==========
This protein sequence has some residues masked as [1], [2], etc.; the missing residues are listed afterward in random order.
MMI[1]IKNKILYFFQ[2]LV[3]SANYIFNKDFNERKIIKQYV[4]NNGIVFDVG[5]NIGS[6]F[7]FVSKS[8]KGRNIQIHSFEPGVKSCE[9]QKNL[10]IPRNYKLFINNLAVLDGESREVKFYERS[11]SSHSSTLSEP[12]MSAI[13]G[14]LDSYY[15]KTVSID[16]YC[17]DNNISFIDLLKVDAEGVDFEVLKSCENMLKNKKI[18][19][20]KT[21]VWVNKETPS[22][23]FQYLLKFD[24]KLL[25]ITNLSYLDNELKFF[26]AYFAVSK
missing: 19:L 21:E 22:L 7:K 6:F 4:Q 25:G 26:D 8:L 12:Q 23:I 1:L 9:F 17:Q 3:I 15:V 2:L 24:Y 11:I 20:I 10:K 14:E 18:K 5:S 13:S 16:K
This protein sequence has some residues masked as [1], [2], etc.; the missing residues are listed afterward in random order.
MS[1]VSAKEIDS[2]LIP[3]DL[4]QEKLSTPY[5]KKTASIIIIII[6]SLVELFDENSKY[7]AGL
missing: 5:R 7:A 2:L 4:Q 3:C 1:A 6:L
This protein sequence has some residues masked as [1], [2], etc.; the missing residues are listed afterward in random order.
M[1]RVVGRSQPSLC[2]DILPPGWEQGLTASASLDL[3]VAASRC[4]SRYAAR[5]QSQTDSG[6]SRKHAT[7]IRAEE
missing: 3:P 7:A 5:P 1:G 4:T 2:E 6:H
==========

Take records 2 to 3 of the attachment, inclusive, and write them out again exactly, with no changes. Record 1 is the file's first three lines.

This protein sequence has some residues masked as [1], [2], etc.; the missing residues are listed afterward in random order.
MS[1]VSAKEIDS[2]LIP[3]DL[4]QEKLSTPY[5]KKTASIIIIII[6]SLVELFDENSKY[7]AGL
missing: 5:R 7:A 2:L 4:Q 3:C 1:A 6:L
This protein sequence has some residues masked as [1], [2], etc.; the missing residues are listed afterward in random order.
M[1]RVVGRSQPSLC[2]DILPPGWEQGLTASASLDL[3]VAASRC[4]SRYAAR[5]QSQTDSG[6]SRKHAT[7]IRAEE
missing: 3:P 7:A 5:P 1:G 4:T 2:E 6:H